Financing your self-build project

11th January 2019

 

Borrowing to build

Self-builders require more money up front than conventional homebuyers. This is because they have to buy their building plots and fund their planning applications before they can apply for any loans. Self-build mortgages tend to be interest-only as fixed-rate loans have substantial exit fees for those who change loans when the work is finished. Interest rates for loans are typically over 5 percent and self-builders should expect to take as long as six months to get their finances in place before applying for a loan. It is common to expect to raise around 25% of the cost of the land and building materials upfront and before applying for a mortgage it is pivotal to have full or outline planning permission.

Lenders are guided by valuers because they do not want to lend on a property that is worth less than the loan. They need market evidence of the resale values of the properties they are about to build. This is especially true of prefabricated buildings; they will ask for documented evidence of their long-term structural integrity and longevity.

 

Get properly insured

It’s recommended that you have your own self-build insurance policy for public liability, fire, theft and storm damage as well as for situations which could arise with tradesmen not completing the work. This can usually cost in the region of £500-£1000, depending on the size of the contract.

Many self-builders worry about their builder going bust. It is possible to attain a National House-Building Council warranty, whereby the NHBC will arrange to either hire another builder or pay for the remaining work to be completed.

 

Check your tax position

Stamp Duty must be paid for properties purchased for more than £125,000 or £150,000 for non-residential land and properties.

For those gifted land by family members, no stamp duty is due, even if another residential dwelling is owned. Self-builders who pay for land pay no more than the initial stamp duty, however much the property is worth when completed. This has to be paid within 30 days of buying the plot and only when they sell their original property within three years can they claim this back.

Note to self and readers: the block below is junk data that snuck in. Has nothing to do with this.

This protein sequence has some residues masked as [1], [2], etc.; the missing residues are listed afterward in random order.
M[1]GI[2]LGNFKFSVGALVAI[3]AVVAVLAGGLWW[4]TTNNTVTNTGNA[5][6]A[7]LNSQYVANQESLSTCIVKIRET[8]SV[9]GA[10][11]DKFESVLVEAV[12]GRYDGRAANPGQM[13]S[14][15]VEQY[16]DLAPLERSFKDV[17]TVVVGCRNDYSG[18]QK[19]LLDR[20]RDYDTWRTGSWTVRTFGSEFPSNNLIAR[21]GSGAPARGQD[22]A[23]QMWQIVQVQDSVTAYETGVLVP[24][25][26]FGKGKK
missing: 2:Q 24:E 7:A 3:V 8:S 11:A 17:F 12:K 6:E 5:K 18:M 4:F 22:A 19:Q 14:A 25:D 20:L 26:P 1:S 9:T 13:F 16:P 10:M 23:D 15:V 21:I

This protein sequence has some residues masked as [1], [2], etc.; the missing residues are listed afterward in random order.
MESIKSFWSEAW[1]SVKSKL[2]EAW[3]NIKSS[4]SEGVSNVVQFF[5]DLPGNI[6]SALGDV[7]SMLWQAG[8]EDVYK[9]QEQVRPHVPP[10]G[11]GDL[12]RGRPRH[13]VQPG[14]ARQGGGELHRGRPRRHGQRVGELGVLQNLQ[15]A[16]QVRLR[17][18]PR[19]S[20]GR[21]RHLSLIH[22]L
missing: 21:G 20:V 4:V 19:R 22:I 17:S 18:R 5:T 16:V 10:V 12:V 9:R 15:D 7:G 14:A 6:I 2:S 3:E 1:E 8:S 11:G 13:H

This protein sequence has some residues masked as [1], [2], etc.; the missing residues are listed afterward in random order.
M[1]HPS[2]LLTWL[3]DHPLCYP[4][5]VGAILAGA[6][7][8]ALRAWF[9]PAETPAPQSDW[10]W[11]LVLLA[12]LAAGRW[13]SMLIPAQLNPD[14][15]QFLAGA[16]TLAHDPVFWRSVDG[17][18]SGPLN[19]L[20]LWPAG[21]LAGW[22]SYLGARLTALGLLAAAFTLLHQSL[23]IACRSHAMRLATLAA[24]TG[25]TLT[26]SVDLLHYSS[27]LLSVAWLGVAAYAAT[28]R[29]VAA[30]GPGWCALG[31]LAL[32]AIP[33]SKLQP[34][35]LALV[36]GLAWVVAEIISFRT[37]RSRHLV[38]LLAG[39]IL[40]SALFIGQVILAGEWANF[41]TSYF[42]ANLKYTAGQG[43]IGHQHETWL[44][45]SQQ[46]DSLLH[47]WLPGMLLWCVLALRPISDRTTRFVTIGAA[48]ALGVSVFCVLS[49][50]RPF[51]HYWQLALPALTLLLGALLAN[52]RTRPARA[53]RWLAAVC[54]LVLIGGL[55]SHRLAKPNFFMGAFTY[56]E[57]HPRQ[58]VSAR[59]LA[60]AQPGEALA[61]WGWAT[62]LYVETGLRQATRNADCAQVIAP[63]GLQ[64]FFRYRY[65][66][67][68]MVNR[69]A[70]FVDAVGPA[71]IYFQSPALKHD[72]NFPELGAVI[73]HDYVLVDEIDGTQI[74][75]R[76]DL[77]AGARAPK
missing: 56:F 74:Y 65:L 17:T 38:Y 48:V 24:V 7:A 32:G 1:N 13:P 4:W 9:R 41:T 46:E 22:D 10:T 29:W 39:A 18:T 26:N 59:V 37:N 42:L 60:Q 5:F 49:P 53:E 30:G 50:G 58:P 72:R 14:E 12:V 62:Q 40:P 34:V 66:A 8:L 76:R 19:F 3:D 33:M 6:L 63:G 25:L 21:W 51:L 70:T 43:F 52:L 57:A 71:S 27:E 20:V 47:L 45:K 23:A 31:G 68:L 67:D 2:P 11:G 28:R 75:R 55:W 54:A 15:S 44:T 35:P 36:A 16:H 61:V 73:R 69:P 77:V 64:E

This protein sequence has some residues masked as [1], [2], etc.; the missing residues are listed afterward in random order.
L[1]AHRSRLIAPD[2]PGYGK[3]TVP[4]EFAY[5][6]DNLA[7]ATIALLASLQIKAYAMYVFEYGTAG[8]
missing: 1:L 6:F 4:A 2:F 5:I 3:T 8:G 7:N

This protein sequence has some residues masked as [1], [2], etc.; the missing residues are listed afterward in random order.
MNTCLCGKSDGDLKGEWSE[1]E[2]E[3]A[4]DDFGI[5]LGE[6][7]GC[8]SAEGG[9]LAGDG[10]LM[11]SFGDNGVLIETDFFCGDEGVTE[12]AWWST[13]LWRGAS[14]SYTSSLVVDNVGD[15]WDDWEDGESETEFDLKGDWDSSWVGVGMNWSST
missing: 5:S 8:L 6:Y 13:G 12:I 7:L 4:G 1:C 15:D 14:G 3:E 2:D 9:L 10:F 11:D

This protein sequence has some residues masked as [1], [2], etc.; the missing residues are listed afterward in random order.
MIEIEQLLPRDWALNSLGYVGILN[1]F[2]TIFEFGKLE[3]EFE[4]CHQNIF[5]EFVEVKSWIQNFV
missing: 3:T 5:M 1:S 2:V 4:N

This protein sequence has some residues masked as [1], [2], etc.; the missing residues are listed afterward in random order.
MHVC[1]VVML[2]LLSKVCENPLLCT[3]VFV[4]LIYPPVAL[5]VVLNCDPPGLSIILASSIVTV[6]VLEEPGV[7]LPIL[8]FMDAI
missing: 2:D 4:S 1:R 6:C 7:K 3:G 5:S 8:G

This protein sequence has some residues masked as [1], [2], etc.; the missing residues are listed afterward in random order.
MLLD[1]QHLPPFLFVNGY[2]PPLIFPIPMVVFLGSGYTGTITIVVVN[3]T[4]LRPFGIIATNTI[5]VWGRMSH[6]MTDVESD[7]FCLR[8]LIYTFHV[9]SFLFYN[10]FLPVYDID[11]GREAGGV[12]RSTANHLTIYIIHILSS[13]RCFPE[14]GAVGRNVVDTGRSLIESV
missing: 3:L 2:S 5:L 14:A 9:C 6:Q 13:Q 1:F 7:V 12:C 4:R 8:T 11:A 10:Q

New properties are free of VAT and therefore a self-builder can claim back most of the VAT paid on materials. However, the tax cannot be reclaimed on professional and supervisory services, tool and plant hire and household appliances such as cookers and fridges, even if they are built in. You cannot claim back the VAT if you plan to use the property for a business purpose, but this does not extend to working from home.

Other items in Blogs
Ruth Pearson
23rd June 2022 Changes to National Insurance

In April 2022 we saw Employee’s National Insurance Contributions increase by 1.25% from 12% to 13.25%, as part of the Governments Health and Social Care levy. Employer’s National insurance also increased from 13.8% to 15%. From April 2023, the health and social care levy will be paid separately to National Insurance and become a tax…

James Selby
23rd June 2022 Pensions Contributions: Maximise tax relief

We are seeing more and more cases of individuals missing out on claiming higher rate tax relief on their employee pension contributions especially where they are not in self-assessment and required to file tax returns.   Where employers have enrolled their staff to make employees pension contributions via a ‘relief at source’ scheme, the contributions…

Paul Jefferson
14th June 2022 VAT Penalty Changes

A new penalty regime will come into effect for VAT periods starting on or after 1 January 2023. The changes will impact the charges for missing VAT filing and payment deadlines and will be replacing the current surcharge system. These changes place continued importance on being up to date with your VAT returns, aware of…

Liz Simpson
13th June 2022 NIC: All Change!

HMRC Changes to the National Insurance contributions for 2022-2023 tax year, are you confused? Due to the COVID-19 strain on the NHS, the government announced that they would be increasing the National Insurance contributions by 1.25% as a means to increase spending on health and social care. The Health and Social Care Levy was applied…

Jaimie King
10th June 2022 30-Jun-22: Covid Recovery loan deadline approaching

Time is running out for businesses to apply for Recovery Loans, the follow on Covid-support product from the CBILS.   In order to qualify for the Recovery Loan Scheme (RLS), your business has to have been affected by Covid-19 and you have to apply and have received the funds by 30th June 2022. The RLS…

Stephen Malkin
7th June 2022 Virtual Finance Officer: Outsource your book-keeping to us

Following the increase in use of cloud accounting software’s like Xero, QuickBooks and Sage over the past few years, businesses have never been better positioned to look to outsource their accounting function.  For all businesses, getting the accounting function working efficiently can be challenging, as you will need potentially different people with different skills: someone…